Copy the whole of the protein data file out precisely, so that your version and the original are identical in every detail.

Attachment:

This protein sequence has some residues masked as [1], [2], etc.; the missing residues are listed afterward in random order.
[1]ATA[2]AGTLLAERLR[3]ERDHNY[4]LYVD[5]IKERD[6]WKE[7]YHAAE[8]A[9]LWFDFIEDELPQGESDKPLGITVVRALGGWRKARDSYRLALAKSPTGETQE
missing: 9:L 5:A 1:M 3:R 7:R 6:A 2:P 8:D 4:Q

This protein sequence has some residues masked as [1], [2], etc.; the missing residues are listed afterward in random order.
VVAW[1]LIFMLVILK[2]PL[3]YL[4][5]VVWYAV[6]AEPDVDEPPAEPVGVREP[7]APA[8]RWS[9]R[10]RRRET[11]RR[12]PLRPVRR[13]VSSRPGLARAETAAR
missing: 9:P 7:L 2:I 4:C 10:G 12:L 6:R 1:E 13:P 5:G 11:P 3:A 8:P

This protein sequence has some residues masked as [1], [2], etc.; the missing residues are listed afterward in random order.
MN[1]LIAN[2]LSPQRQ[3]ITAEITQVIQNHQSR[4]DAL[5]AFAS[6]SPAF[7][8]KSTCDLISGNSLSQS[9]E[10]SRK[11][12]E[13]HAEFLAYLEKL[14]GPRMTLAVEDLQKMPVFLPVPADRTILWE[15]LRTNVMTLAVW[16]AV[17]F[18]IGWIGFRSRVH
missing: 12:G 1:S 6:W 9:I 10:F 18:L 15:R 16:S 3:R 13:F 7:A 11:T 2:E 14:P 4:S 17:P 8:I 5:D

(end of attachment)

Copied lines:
This protein sequence has some residues masked as [1], [2], etc.; the missing residues are listed afterward in random order.
[1]ATA[2]AGTLLAERLR[3]ERDHNY[4]LYVD[5]IKERD[6]WKE[7]YHAAE[8]A[9]LWFDFIEDELPQGESDKPLGITVVRALGGWRKARDSYRLALAKSPTGETQE
missing: 9:L 5:A 1:M 3:R 7:R 6:A 2:P 8:D 4:Q

This protein sequence has some residues masked as [1], [2], etc.; the missing residues are listed afterward in random order.
VVAW[1]LIFMLVILK[2]PL[3]YL[4][5]VVWYAV[6]AEPDVDEPPAEPVGVREP[7]APA[8]RWS[9]R[10]RRRET[11]RR[12]PLRPVRR[13]VSSRPGLARAETAAR
missing: 9:P 7:L 2:I 4:C 10:G 12:L 6:R 1:E 13:P 5:G 11:P 3:A 8:P

This protein sequence has some residues masked as [1], [2], etc.; the missing residues are listed afterward in random order.
MN[1]LIAN[2]LSPQRQ[3]ITAEITQVIQNHQSR[4]DAL[5]AFAS[6]SPAF[7][8]KSTCDLISGNSLSQS[9]E[10]SRK[11][12]E[13]HAEFLAYLEKL[14]GPRMTLAVEDLQKMPVFLPVPADRTILWE[15]LRTNVMTLAVW[16]AV[17]F[18]IGWIGFRSRVH
missing: 12:G 1:S 6:W 9:I 10:F 18:L 15:R 16:S 3:R 13:F 7:A 11:T 2:E 14:P 4:S 17:P 8:I 5:D